Inside a Smartphone- A Look at the Precious Metals in Your Pocket

By: Ori Abramson Associate VP, Retail Sales

Every day technology simply wouldn’t exist without metals and minerals. With more than 1.53 billion smartphone units expected to be shipped in 2025 – the demand for digital technology is only increasing as it integrates into every component of our lives.

It takes more than 30 elements to build a single smartphone alone – many of which are integral in supporting the green energy transition. To achieve government transitional goals the precious metals industries are heavily leaned on.

But smartphones aren’t the only technology that relies heavily on the mining industry. Keep in mind the advancement and popularity of iPads, Smart TV’s, laptop computers, and wearable technology.

Let’s take an in-depth look into the world’s most popular piece of technology, and how these components come together

Screen: Made up of a combination of materials including indium tin oxide for the transparent film, aluminosilicate (mixture of alumina and silicate) in the glass, and a variety of rare earth element compounds.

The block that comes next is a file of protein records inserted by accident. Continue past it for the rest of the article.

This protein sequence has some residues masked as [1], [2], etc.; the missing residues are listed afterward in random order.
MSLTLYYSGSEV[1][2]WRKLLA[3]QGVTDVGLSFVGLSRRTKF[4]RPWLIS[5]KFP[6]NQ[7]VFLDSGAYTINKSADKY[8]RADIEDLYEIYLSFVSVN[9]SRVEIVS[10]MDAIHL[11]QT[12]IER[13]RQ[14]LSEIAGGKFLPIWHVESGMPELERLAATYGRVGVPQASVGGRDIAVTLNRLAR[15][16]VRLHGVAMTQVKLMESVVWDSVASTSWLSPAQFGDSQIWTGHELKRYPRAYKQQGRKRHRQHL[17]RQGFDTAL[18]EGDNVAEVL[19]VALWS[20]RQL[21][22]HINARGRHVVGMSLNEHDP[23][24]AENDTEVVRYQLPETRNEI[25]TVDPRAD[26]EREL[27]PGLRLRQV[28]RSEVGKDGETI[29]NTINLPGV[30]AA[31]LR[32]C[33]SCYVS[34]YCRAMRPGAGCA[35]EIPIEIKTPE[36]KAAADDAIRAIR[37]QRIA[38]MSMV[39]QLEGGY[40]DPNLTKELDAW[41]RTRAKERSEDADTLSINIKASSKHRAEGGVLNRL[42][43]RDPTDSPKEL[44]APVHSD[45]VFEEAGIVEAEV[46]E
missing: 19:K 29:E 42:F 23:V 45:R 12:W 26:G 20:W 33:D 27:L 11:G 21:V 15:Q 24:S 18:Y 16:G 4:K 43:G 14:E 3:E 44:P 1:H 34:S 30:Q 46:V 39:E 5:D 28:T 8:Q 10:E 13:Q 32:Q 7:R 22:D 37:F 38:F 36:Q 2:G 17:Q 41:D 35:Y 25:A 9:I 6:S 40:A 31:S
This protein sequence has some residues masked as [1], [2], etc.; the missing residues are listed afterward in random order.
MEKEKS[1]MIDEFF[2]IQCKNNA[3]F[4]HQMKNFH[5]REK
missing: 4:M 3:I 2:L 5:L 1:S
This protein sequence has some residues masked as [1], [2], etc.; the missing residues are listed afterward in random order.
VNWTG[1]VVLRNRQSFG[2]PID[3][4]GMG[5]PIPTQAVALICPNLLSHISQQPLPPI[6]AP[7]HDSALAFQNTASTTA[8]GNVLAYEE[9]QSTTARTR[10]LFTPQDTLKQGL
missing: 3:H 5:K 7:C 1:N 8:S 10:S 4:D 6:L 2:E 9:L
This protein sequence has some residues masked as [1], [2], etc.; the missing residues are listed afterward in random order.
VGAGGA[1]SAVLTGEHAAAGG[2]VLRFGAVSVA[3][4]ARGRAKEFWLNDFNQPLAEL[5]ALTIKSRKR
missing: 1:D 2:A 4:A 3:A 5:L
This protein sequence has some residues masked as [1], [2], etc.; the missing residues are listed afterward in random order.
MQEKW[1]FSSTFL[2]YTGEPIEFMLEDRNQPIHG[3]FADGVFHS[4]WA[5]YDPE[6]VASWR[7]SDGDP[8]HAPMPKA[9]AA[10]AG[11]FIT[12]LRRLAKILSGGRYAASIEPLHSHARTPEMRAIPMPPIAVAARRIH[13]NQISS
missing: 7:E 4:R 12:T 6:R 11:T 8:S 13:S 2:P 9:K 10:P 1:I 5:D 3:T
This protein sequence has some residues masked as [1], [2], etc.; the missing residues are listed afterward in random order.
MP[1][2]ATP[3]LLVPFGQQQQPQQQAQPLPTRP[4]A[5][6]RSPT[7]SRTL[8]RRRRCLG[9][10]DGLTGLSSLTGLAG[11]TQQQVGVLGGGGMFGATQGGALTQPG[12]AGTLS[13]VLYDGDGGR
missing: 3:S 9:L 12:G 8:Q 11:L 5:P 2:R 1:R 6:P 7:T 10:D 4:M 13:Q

Casing: Needs to be resistant to potential shock damage (such as a dropping your phone) and waterproof (increasing feature of newer smartphone models). This makes metals like aluminum, nickel, and magnesium the ideal materials for smartphone casing.

Electronics: A modern smartphone is a marvel of miniscule electronic parts from gold and tantalum for microelectrical components and microcapacitors, through to Gallium for semiconductors, Copper for wiring, and Zinc for circuit boards. These commodities are selected for their electrical resistance amongst other properties that make them ideal for microelectrical components.

Battery: The most important features of the phone and manufacturer’s are always looking to increase battery life for users. Nickel, Lithium, and Cobalt are prized metals for development of smartphone batteries with a long battery life.

Microphone & Speakers: The minerals used to create smartphone microphones and speakers are typically Nickel, Iron, Praseodymium and Gadolinium.



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